So you can ask plenty of direct questions and qualify the prospects people that you work with in commercial real estate brokerage. Drill down into the facts of the matter when it comes to their property selection, intentions, decisions, and needs. Take plenty of notes when you work with these people so that any information they give you today can be proven or discussed in the future.

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5 Great Ways to Use Your Spare Time in Commercial Real Estate Brokerage

When you get spare time in commercial real estate, the important thing is that you do something of relevance and importance to help you build market share. As a general rule, focus on connecting with new people, property investors, and business leaders.


As you get busier with listings and clients, the frequency of spare time tends to diminish. However, between meetings, or perhaps between property inspections you will always have some spare time to use in a positive way. Spend the extra 10 minutes or half an hour between meetings productively by creating connections and conversations with the right people.


Things consistently change in commercial real estate today. From time to time new leads and opportunities evolve from the relationships that you make and have with other people. Asking questions at the right time or connecting in the right way will help you build listing opportunity.


Most new business opportunities come from established relationships and ongoing conversations. It can take some months if not years for some clients to move to the next stage of property involvement or change. Help them understand that you are the right person for the job. Make sure that you are consistently available when they need you. Keep them fully briefed and appraised when it comes to regional and local property market activities, prices, rents, and upcoming quality listings.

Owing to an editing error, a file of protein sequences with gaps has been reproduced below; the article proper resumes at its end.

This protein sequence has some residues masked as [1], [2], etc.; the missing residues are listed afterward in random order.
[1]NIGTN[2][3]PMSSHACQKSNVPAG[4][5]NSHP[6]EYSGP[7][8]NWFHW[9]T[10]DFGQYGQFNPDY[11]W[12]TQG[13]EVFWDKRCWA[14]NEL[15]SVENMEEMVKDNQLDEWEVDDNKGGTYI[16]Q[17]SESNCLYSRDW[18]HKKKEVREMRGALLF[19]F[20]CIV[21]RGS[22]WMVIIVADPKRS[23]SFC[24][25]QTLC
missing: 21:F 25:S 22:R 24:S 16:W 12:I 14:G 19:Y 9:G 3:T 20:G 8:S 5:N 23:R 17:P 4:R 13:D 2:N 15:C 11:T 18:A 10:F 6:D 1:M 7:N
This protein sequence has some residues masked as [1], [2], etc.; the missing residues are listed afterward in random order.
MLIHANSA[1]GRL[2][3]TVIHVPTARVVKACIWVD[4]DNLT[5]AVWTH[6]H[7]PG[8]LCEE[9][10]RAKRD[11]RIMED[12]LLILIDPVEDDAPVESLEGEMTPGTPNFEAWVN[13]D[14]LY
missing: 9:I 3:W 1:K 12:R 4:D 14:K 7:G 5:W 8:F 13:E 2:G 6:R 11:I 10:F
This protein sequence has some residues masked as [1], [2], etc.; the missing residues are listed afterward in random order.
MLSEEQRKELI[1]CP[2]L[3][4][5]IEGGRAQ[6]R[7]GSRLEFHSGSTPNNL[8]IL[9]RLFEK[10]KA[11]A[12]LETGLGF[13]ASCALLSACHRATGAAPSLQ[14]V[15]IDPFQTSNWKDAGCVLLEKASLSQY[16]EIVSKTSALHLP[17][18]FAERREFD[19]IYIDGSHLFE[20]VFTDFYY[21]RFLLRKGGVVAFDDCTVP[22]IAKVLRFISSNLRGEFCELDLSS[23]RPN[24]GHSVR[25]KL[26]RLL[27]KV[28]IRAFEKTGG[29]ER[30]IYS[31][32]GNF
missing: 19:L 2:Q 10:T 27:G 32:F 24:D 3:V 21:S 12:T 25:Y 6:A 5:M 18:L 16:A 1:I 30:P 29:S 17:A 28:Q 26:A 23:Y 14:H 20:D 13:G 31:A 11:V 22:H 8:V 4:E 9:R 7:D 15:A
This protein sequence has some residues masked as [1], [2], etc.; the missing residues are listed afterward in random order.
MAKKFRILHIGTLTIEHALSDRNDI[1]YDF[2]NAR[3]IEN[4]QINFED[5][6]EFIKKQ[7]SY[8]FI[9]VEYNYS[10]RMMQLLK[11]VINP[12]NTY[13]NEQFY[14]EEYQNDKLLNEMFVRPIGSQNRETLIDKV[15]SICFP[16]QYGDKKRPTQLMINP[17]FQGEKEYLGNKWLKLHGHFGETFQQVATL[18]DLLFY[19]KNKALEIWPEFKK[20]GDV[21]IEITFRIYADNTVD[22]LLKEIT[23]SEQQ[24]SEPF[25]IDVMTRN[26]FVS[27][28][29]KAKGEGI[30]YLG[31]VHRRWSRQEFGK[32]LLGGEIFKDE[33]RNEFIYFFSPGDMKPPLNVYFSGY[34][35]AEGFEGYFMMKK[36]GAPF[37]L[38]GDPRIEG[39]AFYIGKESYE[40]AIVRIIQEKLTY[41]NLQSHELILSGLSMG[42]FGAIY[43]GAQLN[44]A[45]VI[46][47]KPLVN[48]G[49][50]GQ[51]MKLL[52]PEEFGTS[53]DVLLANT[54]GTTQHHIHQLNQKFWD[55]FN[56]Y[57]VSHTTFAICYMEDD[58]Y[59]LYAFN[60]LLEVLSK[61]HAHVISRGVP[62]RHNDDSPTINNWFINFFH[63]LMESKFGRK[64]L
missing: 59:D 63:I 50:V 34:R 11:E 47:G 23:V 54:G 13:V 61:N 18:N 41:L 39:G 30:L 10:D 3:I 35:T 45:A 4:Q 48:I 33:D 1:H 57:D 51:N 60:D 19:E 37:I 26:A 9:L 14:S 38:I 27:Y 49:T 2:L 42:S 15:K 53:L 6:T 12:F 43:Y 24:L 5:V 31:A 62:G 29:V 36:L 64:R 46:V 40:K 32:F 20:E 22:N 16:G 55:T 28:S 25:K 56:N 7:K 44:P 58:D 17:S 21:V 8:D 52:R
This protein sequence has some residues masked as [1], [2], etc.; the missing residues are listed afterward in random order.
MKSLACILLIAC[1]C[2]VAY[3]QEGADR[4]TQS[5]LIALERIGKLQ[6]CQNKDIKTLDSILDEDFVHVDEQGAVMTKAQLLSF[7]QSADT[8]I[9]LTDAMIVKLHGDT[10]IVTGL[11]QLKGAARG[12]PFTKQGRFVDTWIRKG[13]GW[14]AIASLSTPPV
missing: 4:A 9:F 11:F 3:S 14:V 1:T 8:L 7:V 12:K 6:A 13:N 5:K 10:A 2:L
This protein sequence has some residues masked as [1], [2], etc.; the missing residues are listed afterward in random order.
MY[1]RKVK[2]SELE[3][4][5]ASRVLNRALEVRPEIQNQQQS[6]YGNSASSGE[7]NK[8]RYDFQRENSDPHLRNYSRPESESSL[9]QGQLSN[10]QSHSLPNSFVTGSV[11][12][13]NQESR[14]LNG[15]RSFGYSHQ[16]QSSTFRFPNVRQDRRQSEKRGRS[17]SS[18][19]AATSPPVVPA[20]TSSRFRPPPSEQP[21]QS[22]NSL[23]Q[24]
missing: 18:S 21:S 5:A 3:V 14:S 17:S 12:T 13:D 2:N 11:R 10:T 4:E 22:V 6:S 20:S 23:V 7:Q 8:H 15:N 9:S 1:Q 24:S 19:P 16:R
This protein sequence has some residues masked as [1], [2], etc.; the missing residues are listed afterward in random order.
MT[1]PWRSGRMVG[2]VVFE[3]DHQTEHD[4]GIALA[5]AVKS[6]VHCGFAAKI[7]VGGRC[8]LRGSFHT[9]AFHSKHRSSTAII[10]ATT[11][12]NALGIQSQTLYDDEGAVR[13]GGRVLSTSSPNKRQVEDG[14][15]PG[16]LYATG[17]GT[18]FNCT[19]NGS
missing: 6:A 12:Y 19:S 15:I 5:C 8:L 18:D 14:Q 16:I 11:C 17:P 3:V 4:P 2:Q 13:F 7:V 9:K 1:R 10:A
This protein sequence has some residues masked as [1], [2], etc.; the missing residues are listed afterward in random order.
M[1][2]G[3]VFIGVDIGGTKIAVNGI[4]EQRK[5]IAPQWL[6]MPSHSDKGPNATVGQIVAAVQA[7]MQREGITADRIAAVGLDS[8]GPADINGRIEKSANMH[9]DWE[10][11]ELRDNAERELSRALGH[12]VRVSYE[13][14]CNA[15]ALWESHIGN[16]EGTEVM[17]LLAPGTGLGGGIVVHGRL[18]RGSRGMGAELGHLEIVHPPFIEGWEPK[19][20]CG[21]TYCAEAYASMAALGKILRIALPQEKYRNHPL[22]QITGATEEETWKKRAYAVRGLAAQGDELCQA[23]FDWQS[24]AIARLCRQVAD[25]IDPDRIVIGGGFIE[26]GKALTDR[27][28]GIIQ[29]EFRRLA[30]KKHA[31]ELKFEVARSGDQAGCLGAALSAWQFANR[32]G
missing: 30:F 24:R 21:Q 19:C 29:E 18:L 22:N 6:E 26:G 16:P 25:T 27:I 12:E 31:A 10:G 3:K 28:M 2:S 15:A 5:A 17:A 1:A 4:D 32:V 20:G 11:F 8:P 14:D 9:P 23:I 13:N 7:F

Spare Time Checklist for Agents and Brokers


Here are some of the best ways efficiently use your spare time as a commercial real estate agent or broker:

  1. Make 10 direct cold calls – The telephone is the most convenient way to connect with your market whilst using your time effectively. Some top agents will deliberately set aside time every day to make cold calls, and they also make those calls between meetings.  You are never too busy to make more direct calls to clients and prospects.
  2. Door knock some local businesses – The local business community will be a great source of property market information, leads, and change. The business leaders locally will generally know more about local property issues than you do. They will understand the factors of changes that apply to neighbouring properties, businesses, and landlords.
  3. Send 5 marketing letters – In sending five marketing letters per day, you will have the chance to make direct follow-up phone calls later in the week. The idea here is that the marketing letters ‘open the door’ to the conversation that you can create over the telephone. A telephone conversation should lead to help you understand future property needs with the people that you talk to.
  4. Contact previous clients – Some clients that you have worked for previously may soon be looking for other assistance across sales, purchasing, property management, or leasing. Bring some versatility to the services that you provide. Be prepared to convert one level of business activity to another.
  5. Ask for referrals – There will always be referral opportunities available to the creative agent. If you have successfully serviced a client in a previous transaction, the referral conversation is easy and logical. Contact the people that you have worked with over the years, to see if they can refer you to other people and property activity. It is always a lot easier to create new business through the referral process.


Simple strategies like these can help you use your spare time effectively and efficiently. These simple activities can also assist when it comes to identifying property changes and client needs. Use the telephone to create relevant and real contacts with the best people in your local property market.